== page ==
Italiano: Izrafel Maya di Altobello

Italiano: Izrafel Maya di Altobello (Photo credit: Wikipedia)

Once your young dog has learned the basics of how to behave in a socially acceptable manner, its time to move on to more advanced dog training. Just what you will teach your dog, and how far you will take it’s training, depends on several considerations. First of all, what do you expect? Have you a special role in mind for the dog? Or do you just want it to learn some more advanced obedience skills? Much depends on your goals in owning your dog, and what if anything you expect it will contribute to your work or your hobbies: a guide dog, rescue dog, herding dog, gun dog, guard dog, whatever.

If you have specific plans, your training objectives and program will follow logically. The breed of your dog may determine what you can teach it, and how high you should set your expectations. Some dog breeds have been developed for show ring appearance at the expense of performance. Others have been bred to perform certain tasks better than others. The genetic material you are working with will largely determine what you can accomplish with your dog. It is far easier to train it to perform in ways that come naturally than to try and impose behaviors that seem strange and unnatural to the dog. It is a simple fact of life that a border collie will naturally want to herd stock, while a retriever will want to recover ducks you shoot. A setter or pointer will want to quarter the ground in front of you to search out game birds, while a greyhound will want to chase rabbits and hares at speed.

A dobermann pinscher will be especially alert to strangers, while a terrier is more likely to become extremely interested in digging up a rabbit hole. A dog bred for the show ring may seem to wonder what these other dogs are on about, and reveal no such specialized interests. The majority of rough coated collies of “Lassie” fame, for example, long ago lost most of the genes that once made them successful working dogs on sheep farms, as they were increasingly bred instead more for their appearance in the show ring than their herding performance. It is true that any dog can be trained to do almost whatever you want, but some things come more naturally to some breeds than to others. If you set your expectations consistent with your breed, and train to reinforce what comes naturally to that breed, you are likely to be far more satisfied with both the training process and the outcome. Beyond the basics of obedience common to all breeds, it is a lot easier if you go with the flow and you encourage your dog to build on the natural advanced skills it has inherited from generations of breeding selection. If your dog is simply to be a companion, you may decide to be content to limit your advanced training to a few useful or entertaining “tricks”. Most dogs enjoy basic retrieval tasks, for example, and exhibit far more patience and energy for the repetitive chasing of balls and sticks than you have. Channeling that energy into collecting the morning paper from the front yard has much to commend it as a training objective, to make one possible suggestion, though this particular task may be a challenging concept for some breeds to get their heads around.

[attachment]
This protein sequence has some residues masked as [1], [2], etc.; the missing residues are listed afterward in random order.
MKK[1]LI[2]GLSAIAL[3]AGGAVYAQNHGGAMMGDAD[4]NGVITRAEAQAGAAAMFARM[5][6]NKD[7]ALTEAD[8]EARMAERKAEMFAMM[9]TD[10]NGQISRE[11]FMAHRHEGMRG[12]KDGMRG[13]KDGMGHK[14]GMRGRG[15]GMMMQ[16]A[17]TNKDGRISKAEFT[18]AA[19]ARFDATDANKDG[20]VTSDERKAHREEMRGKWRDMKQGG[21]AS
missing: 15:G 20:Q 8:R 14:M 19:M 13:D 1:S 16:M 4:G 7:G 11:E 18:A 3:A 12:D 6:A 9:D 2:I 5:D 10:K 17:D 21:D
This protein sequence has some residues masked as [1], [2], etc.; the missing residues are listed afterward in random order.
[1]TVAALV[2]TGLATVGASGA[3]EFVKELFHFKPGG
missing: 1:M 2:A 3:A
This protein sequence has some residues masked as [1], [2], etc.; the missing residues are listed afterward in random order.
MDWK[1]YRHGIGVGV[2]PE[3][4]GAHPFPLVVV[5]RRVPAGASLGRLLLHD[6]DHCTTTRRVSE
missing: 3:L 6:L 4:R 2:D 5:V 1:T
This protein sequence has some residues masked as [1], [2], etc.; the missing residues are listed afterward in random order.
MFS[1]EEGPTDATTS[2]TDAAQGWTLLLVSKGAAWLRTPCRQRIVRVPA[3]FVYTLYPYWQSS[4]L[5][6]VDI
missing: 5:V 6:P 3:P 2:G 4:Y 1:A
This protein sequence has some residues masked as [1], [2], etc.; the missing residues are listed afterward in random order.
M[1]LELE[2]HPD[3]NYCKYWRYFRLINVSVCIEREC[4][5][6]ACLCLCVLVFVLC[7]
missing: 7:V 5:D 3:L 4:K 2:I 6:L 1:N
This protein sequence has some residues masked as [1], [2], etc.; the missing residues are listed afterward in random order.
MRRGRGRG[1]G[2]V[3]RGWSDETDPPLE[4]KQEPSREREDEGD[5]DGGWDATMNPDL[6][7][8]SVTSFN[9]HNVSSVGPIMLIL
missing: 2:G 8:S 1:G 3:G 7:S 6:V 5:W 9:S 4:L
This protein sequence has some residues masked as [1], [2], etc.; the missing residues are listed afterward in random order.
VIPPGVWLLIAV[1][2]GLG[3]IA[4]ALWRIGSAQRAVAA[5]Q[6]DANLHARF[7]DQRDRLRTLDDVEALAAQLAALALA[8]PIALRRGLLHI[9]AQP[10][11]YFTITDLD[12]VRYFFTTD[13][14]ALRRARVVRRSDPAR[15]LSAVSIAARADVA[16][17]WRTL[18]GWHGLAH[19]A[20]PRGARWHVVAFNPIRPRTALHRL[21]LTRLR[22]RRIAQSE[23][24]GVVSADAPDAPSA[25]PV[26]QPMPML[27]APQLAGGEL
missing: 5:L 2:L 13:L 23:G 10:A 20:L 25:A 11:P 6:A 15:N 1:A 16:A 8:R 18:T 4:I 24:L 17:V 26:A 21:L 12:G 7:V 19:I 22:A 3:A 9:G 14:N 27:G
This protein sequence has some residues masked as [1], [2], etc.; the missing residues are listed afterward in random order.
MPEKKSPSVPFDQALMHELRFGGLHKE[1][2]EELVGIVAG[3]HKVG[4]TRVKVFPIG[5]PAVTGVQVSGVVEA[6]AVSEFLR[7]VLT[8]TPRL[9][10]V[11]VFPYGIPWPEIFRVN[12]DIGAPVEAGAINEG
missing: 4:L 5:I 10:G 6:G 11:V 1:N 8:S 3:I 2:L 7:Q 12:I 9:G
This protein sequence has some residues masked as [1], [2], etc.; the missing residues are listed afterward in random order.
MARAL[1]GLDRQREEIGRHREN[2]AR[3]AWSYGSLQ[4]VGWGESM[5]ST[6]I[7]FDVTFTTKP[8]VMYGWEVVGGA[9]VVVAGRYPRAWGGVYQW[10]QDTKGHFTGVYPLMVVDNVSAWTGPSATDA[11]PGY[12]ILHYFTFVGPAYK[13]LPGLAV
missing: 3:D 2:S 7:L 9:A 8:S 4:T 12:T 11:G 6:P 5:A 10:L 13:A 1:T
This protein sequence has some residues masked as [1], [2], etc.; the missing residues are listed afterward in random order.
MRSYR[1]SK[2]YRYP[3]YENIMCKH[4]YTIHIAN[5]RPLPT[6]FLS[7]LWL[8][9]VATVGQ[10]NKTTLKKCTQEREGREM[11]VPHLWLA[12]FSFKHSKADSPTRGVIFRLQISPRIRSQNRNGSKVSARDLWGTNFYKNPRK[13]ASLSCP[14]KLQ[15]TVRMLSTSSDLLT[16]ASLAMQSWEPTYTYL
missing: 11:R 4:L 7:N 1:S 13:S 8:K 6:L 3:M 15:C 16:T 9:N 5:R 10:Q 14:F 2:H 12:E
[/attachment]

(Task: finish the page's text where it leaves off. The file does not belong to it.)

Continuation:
Whatever you choose to focus on will work much better if it becomes a routine part of your dog’s daily life. You could consider advanced competitive obedience or agility training, which is a recreational and social activity pursued by many dog owners. There are clubs in most cities. This activity challenges all dogs, but you will find some breeds have a natural advantage over others in these sports. If you take up the sport to win, you should choose your breed accordingly. Showing your dog is another popular competitive club activity, especially with breeders, and requires your dog to learn presentation skills.

Just being an acceptable companion requires certain skills and familiarity with routines to be developed by your dog. Simply not running off when you take him along for a jog around the park, sitting quietly in the back of the car when you are driving, refraining from jumping all over visitors, sitting on the mat in front of the fire and not on your favorite chair, chewing a bone not your slippers, and other such learned behaviors, are themselves useful advanced social skills that can be taught. The value to you of acceptable, predictable and reliable behavior by your dog should not be underestimated as a training goal. It can develop into quite a sophisticated and challenging pattern of behavior to learn. The benefits are great if your dog is to maintain good relationships with all members of your family as they go about their daily lives.

Solve your dog behavior problems now: Discover expert tips and tricks to turn your dog or puppy into a reliable, obedient and well behaved family pet and companion. You don’t have to put up with those annoying behavior problems when you know how to deal with them.

 

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